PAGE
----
Critical Care Plus

Checkoffs Play Key Role in SICU Improvement

A patient daily goals checkoff form used twice daily during rounds has helped the surgical intensive care unit (SICU) team at Hartford (CT) Hospital achieve a 25% drop in its mortality rate, while cutting lengths of stay and ventilator days.

The 800-bed hospital, a level one trauma center and urban teaching/tertiary care facility, is a major affiliate of the University of Connecticut School of Medicine and one of the original participants in the "Transformation of the ICU," or TICU Project, sponsored by the Veterans Health Administration to help improve the organization and delivery of care to the ICU.

One of the outgrowths of the project was the concept of a goals form for rounds, first employed at Johns Hopkins in Baltimore under the direction of Peter Pronovost, MD.

"It seemed to work there, and they asked if other teams would try it; we took that challenge," recalls Eric Dobkin, MD, director of the 12-bed surgical ICU at Hartford.

The hospital actually formed two different teams in the surgical and medical ICUs and came up with two different goals forms.

"We [the SICU] clearly had outstanding outcomes, and I think the main reason for that was the way our form was structured," he says.

The form Hartford uses differs not only from the original Pronovost model but from many others Dobkin has seen implemented—including some in his own facility. "The real key is that to some extent, the others miss the point," he asserts. "Their focus is to use this as a to-do list, and I’m sure that is very beneficial. However, we chose a different path."

One of the key elements of the TICU project, he notes, is improving patient safety. "We felt [with our form] we could improve quality and patient safety," Dobkin says. "That’s why some of our questions are attributable to patient safety. They not only reflect the clinical concerns of the patient, but also their safety and psychosocial concerns."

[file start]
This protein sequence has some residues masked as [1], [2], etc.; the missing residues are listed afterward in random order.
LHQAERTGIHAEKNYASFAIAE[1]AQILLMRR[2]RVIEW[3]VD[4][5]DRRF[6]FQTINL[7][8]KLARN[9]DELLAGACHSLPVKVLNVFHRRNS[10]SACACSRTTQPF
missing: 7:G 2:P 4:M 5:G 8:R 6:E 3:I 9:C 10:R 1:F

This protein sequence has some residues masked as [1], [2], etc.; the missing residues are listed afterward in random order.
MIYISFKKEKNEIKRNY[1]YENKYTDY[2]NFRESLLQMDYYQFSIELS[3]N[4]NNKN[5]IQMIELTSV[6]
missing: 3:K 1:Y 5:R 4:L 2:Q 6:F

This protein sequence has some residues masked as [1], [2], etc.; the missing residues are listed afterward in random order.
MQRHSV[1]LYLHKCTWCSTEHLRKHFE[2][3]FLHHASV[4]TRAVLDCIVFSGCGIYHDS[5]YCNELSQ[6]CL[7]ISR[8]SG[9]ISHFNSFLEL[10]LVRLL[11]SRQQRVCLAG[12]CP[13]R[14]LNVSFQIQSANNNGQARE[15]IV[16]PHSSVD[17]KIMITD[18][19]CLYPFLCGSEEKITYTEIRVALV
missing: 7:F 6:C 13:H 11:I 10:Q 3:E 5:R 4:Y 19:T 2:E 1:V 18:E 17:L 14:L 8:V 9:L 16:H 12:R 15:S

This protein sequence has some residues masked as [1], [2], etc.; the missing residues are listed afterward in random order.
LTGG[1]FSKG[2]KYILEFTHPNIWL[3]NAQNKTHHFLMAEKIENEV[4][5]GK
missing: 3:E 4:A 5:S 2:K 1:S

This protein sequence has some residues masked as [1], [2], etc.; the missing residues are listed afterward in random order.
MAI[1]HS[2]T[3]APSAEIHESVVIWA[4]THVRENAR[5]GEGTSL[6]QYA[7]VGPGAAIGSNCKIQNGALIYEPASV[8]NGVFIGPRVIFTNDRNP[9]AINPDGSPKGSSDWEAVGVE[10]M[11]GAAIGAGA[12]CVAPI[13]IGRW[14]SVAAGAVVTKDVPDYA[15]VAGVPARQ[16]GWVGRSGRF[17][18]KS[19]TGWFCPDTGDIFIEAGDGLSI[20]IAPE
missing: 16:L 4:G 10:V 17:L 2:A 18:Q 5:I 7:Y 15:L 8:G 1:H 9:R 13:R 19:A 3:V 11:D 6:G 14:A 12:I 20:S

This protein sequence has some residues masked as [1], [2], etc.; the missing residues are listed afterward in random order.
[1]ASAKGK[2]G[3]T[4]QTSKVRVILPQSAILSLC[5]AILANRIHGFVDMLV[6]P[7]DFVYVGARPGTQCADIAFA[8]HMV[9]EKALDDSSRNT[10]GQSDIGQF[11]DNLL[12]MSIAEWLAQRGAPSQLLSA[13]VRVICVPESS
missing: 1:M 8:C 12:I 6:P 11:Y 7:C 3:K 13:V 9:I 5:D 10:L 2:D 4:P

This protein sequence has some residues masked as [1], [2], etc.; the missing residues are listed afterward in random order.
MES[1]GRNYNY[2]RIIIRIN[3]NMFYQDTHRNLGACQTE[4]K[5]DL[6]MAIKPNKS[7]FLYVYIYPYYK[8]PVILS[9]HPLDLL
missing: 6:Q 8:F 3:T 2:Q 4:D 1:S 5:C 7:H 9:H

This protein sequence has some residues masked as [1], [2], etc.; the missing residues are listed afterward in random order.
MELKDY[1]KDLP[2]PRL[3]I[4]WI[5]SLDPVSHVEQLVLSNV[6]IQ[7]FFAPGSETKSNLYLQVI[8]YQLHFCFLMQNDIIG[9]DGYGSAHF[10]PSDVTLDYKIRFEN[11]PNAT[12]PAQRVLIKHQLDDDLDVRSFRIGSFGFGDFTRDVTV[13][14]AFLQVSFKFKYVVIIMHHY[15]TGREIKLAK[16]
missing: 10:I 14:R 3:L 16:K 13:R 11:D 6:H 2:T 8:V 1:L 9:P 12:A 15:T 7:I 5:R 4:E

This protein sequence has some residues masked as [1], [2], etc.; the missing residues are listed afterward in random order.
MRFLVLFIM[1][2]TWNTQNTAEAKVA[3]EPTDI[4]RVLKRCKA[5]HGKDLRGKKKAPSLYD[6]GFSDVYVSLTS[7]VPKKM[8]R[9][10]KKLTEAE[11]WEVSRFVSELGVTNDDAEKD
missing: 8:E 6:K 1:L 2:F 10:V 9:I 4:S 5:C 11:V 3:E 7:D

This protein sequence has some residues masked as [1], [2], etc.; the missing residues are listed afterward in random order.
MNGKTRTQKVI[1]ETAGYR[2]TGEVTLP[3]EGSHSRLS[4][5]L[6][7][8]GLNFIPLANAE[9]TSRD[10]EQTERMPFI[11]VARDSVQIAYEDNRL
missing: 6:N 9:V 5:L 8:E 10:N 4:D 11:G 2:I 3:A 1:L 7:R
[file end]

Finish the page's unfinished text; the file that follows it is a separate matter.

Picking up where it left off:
But the key take-home message, he underscores, is that, "We decided to design not just a to-do list, but something modeled after an airplane takeoff checklist." That’s why, he says, not only is every item on the list expressed in the form of a question, but each question is designed with a default answer of yes.

The decision on the questions themselves was, like the SICU team, multidisciplinary. The team includes nurses, a physician leader (Dobkin), respiratory therapist, social worker, and midlevel practitioners (nurse practitioner and physician assistant). "We have a multidisciplinary care philosophy in the SICU, and we primarily developed the form by mirroring the way we presented patients on rounds," Dobkin explains.

"We have rounds twice a day, and they had been more or less formalized verbal presentations of the patient, going in systems order—pulmonary, cardiovascular, neurological," he says. "Traditionally, this had been given from the head or from notes. Since we were multidisciplinary, this would include issues around the whole patient. We thought about this and formalized the areas we routinely discussed into questions [for the checkoff]."

Multiple versions of the form were used before the final version was selected. "We asked for input from our nursing staff, so they could incorporate questions they felt were important, too," Dobkin says. His team started with a small "test of change," using one or two patient rooms, then four, then half the unit.